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Podcast Hijacking

It seems to me that this is a copyright issue. If someone takes your RSS - content you've created - and re-pulbishes it without permission, how is it not a copyright violation?

By publishing the XML, you grant users the right to read the file (that's all an aggregator does), but not to re-publish it.

4 Responses to "Podcast Hijacking"

  1. "You grant users the right to read the file... but not republish it"

    That's not exactly clear unless the feed itself makes that clear. The "syndication" past of RSS was at least a substantial part of the intended purpose: republication of content on "syndication" sites.

    I think the purpose of newsfeeds has evolved to a point where they are now the equivalent of the HTML itself - a standardized file format designed to be read by a particular type of application. Most folks don't even make the conscious choice to publish a newsfeed - it's built into the blog software and turned on by default.

    In my old feed, I expressly included a full copyright notice. I haven't tweaked my new one for that yet. If you want to make absolutely clear that your newsfeed is not for repub, you might want to include express language to that effect in the feed itself.

  2. Ok, dummy shoulda read the article first.

    I'm not exactly clear on the mechanism of his this "hijacking" occurs but it seems clear that there would be some kinds of legal remedy. At a bare minimum, extorting payments after intentionally diverting a podcast listing would be considered a form of "unjust enrichment" in which the extortionist unjustly receives a benefit (the payments).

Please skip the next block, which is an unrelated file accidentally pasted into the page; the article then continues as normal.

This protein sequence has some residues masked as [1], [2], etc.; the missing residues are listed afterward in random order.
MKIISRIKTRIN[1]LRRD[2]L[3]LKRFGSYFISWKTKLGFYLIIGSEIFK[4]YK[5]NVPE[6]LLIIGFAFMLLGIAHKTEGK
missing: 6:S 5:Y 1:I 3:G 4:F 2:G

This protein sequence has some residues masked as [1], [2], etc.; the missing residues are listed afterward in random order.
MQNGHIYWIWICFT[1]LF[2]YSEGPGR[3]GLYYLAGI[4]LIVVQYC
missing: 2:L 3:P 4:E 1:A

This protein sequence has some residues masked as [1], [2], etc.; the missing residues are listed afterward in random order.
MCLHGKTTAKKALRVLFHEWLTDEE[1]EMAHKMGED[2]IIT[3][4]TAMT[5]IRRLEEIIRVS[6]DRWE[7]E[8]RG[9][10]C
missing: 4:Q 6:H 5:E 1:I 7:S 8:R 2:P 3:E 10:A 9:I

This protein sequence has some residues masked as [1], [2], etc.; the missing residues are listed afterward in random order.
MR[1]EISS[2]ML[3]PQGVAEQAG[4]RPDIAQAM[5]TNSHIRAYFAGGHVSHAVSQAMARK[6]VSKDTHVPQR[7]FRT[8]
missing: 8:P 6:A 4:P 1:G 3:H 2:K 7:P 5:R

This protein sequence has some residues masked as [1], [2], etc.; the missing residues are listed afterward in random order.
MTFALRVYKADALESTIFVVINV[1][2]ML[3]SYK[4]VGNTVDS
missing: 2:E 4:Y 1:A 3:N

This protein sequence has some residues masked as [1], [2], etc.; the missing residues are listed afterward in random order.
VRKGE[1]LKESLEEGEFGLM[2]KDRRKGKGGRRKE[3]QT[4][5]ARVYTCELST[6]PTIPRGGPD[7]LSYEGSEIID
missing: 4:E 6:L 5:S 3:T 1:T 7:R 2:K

This may also violate common-law trademark protections, and if any copies are actually made, copyright law as well. Based on the article, it does not appear that the jackers are making their own copies of any protected material, so copyright would not seem to apply.

  3. Actually I believe they have a domain name (any domain name) and then they copy the XML file to that domain (say, ""). Then they go register THEIR domain and XML file as the official one, keeping it current with the latest XML so the listeners don't notice anything going wrong.

    So, if I've understood it correctly, they most certainly are making a copy of the file.

    That, or they've got a PHP script that grabs the guy's file and presents it as coming from their site, which would effectively be the same thing as copying it. It'd also be bandwidth theft.

  4. Yes, this seems like a clear case of copyright violation.

    The originator of the RSS feed ought to put an explicit license in the RSS file, but the law is on his side anyway. (Unless he has been distributing the RSS feed under a Creative Commons license or other license which allows redistribution.)